Scene & Heard


Sound Seekers by Fateema Sayani is published weekly at Read Fateema Sayani’s culture column in Ottawa Magazine and follow her on Twitter @fateemasayani  

Ottawa hip-hop producer, NDMA launches new EP, Panache, and plays this Saturday at Babylon's No Pants Dance Party
Ottawa hip-hop producer, NDMA, launches new EP, Panache, and plays this Saturday at Babylon’s No Pants Dance Party

We asked Ottawa producer and hip-hop artist Nilton de Menezes, aka NDMA, about his new smooth-rolling EP called Panache. The five-song disc is being released on Los Angeles, Calif., label Give N Go Sounds. It was mastered by Philip Shaw Bova (Feist, Bahamas, Socalled) and features a blend of hip-hop, electronic, and indie-pop music. Find the album on iTunes for now. A physical format will be available in mid-August when NDMA hosts a CD release party at the new Moscow Tea Room on Sussex Drive.

NDMA came to Ottawa eight years ago. The 22-year-old’s family emigrated from Luanda, Angola, to flee corruption. He went to Canterbury High School to study visual arts, then started a university program in international relations, but dropped out to work on music full-time. Hear NDMA this Saturday at Babylon at the No Pants Dance Party where he’ll play, accompanied by a violinist and a DJ.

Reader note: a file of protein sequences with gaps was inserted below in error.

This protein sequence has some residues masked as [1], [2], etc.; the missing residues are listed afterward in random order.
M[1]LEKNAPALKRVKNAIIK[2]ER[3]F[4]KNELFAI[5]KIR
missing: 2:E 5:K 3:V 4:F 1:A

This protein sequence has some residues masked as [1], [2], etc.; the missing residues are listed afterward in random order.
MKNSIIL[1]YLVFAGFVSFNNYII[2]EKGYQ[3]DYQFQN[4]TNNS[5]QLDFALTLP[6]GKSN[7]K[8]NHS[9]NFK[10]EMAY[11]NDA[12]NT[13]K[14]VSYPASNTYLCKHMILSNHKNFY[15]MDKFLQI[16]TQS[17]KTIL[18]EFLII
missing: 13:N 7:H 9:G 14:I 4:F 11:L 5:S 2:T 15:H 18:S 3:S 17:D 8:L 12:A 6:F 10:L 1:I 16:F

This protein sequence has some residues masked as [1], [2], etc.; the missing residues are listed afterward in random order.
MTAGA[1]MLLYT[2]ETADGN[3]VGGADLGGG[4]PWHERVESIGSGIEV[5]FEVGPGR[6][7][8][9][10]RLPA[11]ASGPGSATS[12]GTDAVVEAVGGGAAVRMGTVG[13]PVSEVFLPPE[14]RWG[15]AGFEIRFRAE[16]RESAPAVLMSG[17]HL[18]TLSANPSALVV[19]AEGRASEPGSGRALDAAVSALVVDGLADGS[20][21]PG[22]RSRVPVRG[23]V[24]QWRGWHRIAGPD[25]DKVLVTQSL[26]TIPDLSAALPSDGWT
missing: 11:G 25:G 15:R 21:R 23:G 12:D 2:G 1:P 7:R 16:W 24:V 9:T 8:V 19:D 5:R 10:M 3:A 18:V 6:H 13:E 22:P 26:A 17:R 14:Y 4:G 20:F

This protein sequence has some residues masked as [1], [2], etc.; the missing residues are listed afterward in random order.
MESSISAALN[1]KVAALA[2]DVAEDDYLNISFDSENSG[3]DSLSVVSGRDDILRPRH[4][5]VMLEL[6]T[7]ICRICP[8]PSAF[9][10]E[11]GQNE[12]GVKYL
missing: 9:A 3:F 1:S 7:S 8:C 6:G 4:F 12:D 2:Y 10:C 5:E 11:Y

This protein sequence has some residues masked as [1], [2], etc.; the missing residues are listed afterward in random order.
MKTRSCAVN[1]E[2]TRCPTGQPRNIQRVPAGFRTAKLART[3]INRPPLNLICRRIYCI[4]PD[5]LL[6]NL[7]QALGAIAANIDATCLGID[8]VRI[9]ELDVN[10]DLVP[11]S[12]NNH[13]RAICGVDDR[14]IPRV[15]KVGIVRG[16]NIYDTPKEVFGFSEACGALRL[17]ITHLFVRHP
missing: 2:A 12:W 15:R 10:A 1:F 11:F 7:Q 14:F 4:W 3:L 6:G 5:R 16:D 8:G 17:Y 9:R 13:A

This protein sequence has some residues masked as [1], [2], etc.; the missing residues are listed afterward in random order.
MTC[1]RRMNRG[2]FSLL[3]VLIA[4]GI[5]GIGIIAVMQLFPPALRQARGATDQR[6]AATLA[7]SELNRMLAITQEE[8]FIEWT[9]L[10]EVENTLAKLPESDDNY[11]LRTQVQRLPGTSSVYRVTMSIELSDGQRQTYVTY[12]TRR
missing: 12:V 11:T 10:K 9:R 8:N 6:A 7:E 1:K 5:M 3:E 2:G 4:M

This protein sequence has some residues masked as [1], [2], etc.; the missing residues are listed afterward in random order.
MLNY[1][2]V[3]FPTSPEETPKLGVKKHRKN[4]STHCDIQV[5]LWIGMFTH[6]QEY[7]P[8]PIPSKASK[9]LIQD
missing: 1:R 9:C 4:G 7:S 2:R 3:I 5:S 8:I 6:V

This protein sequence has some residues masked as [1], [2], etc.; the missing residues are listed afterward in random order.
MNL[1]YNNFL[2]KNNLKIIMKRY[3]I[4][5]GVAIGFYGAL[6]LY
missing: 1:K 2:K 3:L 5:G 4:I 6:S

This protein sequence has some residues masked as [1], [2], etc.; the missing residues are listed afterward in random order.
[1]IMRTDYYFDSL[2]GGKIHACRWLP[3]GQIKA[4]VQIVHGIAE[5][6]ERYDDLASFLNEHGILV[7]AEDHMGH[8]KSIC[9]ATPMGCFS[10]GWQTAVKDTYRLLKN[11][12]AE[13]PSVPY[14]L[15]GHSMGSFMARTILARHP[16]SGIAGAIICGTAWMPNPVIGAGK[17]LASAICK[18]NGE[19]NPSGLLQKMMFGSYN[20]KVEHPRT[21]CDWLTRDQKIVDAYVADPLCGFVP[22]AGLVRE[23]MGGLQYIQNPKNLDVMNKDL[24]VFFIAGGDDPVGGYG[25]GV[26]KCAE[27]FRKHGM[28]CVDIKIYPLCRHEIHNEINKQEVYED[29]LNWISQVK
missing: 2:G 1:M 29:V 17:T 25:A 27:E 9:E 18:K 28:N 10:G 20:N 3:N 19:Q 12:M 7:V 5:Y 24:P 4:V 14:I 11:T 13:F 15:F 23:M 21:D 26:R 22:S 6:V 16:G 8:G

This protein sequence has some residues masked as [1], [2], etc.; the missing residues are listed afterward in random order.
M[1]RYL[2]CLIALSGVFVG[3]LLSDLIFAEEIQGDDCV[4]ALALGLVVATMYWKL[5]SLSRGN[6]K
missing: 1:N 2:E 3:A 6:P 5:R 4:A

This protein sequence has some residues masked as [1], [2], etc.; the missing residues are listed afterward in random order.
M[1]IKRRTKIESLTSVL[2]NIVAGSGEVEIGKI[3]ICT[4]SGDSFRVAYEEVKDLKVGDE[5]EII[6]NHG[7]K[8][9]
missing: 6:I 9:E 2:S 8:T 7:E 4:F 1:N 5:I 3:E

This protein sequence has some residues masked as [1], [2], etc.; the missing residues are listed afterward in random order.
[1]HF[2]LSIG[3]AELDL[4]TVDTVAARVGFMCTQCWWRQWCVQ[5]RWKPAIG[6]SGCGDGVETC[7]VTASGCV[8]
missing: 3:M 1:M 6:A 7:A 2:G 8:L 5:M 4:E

SS:How does this EP differ from 2012’s EP, 505?

NDMA: This EP has a more mature and sophisticated sound compared to 505. I was trying to find who I was as an artist when I was doing 505. Not to say that I have fully found myself musically, but my production value is way, way better.

SS: Take us through some of the album tracks.


  • “Bring Us Down.” This song is the intro track for the project. It speaks to how you should never give up on your dreams or yourself. People say you shouldn’t give up on your dreams, but it’s something that they don’t practice.
  • “Get In.” That speaks to my attempt to get in the industry. Someone told me that it’s better to slowly get into someone’s heart and stay there longer.
  • “Investigate.” Oh, that’s where things start getting fun.
  • “Burn Slow.” Two summers ago, a friend of mine was leaving here. We became really close. Each day that passed, we both knew that her days in Canada were coming to an end. That’s where the idea of burn slow came from. I wish that time could slow down and let things that you enjoy most in life burn slow. This applies to family time, hanging out with your friends, or even enjoying a glass of scotch after a long day.